Microsoft makes me glad...

...that I don't work for them!

This "little" rant is in response to this particular article published on Vanity Fair's website and shared on Google+:

At the company that I work for, developers are treated like royalty.  We are "graded" by our peers.  This group of "peers" are fellow developers.  I'm not graded by a marketing manager, sales manager, or even my direct boss, the COO of the company.  I'm graded by the people that I work with on a daily basis.  Everyone gets to contribute ideas, no matter how "new" to the company they are and no matter which school they got their degree from (if applicable).  All ideas are put up on the board and put up to a peer review and used or discarded based on its own merit.

The culture of the development environment at my company is very much conducive to innovative thinking, learning, and practical application of ideas.  Everybody has their own individual goals that they set for themselves, and everybody has a set of goals that are recommended by the group.  We all try to make each other better at what we do so that all of our lives are made easier, more productive, more rewarding, and ultimately, more profitable for our company.

Stacked Ranking is BS, especially in the "wrong hands".  Ranking developers (or anyone for that matter) based on the input of people who have no idea what the hell you are doing (show me a sales agent that can write code, and I'll show you a closet geek; basically, the exception to the rule) is just plain stupid.

I colleague of mine said something like this when describing the reasons for the management style that the COO of our company takes with the development team: "She asked me how to quantify or grade what a software developer or engineer does with regard to work.  I told her that's very difficult because I would have to know what her definition of 'work' was.  Do you count the time that I'm sitting with my lunch quietly, not moving, but mulling over how best to implement a client feature request?  Do you count the amount of research that may go into finding the root cause for a bug rather than just 'getting rid of the error message' since the user doesn't know the difference? Should I also count the time I take to document any code that I write in case someone else has to go through it later for use in a new or updated feature? Do you also count work as being when I'm at home thinking about a problem at work and then using the VPN to commit code because an idea just 'clicked' in my head that solves that problem?  I'm sure that it could be done, but it's very difficult.  She basically trusts us to do what needs to be done, to help and provide feedback to each other, and give us enough rope to hang ourselves with.  So far, she hasn't had to step in to modify our processes or really do much other than ask if we need anything to make our lives easier at work."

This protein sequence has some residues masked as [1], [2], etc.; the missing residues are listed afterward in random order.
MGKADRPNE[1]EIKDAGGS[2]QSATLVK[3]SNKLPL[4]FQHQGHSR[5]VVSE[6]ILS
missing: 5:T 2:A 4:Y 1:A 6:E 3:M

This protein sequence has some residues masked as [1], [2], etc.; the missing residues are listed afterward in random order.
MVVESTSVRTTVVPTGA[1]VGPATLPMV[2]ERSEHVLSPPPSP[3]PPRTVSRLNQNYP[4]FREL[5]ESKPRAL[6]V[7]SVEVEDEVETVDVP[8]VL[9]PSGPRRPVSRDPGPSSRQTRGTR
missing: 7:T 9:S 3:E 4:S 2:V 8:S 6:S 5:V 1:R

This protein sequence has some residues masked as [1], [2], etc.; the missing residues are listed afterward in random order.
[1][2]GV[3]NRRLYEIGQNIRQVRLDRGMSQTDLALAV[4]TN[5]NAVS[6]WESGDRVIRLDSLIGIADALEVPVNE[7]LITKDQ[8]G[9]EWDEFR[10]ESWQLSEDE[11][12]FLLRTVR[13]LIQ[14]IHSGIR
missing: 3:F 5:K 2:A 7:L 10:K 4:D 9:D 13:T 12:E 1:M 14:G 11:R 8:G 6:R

I'm not saying that this is the only way to drive innovative thought in a development team, but in our team, it works very well.  We have a lot of autonomy and our "checks and balances" system is each other.  It also keeps things moving at a pretty fast pace.

I've said this before, much to the astonishment of my fellow Linux zealots, but it bears repeating, I don't want Microsoft to fail this way.  I don't want Linux and OS X to rise to higher percentages of desktop market-share this way.  I want Linux and OS X (but especially Linux) to rise in popularity and market-share based on their own merit.  I want Microsoft to fail, not because it was late to the party and fails at managing its various teams, but because the other products out on the market are just that good.  I'd rather they failed because they ran out of ideas and just couldn't recover than to focus on litigation so much that they forgot to have ideas in the first place.

"But Brian! That blasphemy in the Linux and Open Source world!"

Yeah, that's right.  I want competition in the markets.  I want ideas to stand on merit and I want companies fighting for every consumer dollar in an innovation race as opposed to a patent litigation race.  If wanting my preferred platform to rise to that occasion and be the best because it has the best features, functionality, and interfaces as opposed to defaulting to the top because the previous company just happened to run itself into the ground is "blasphemous", then just send me to that particular hell now.  I'd rather go down having high standards than to accept a prize based on a "default" in the competition.

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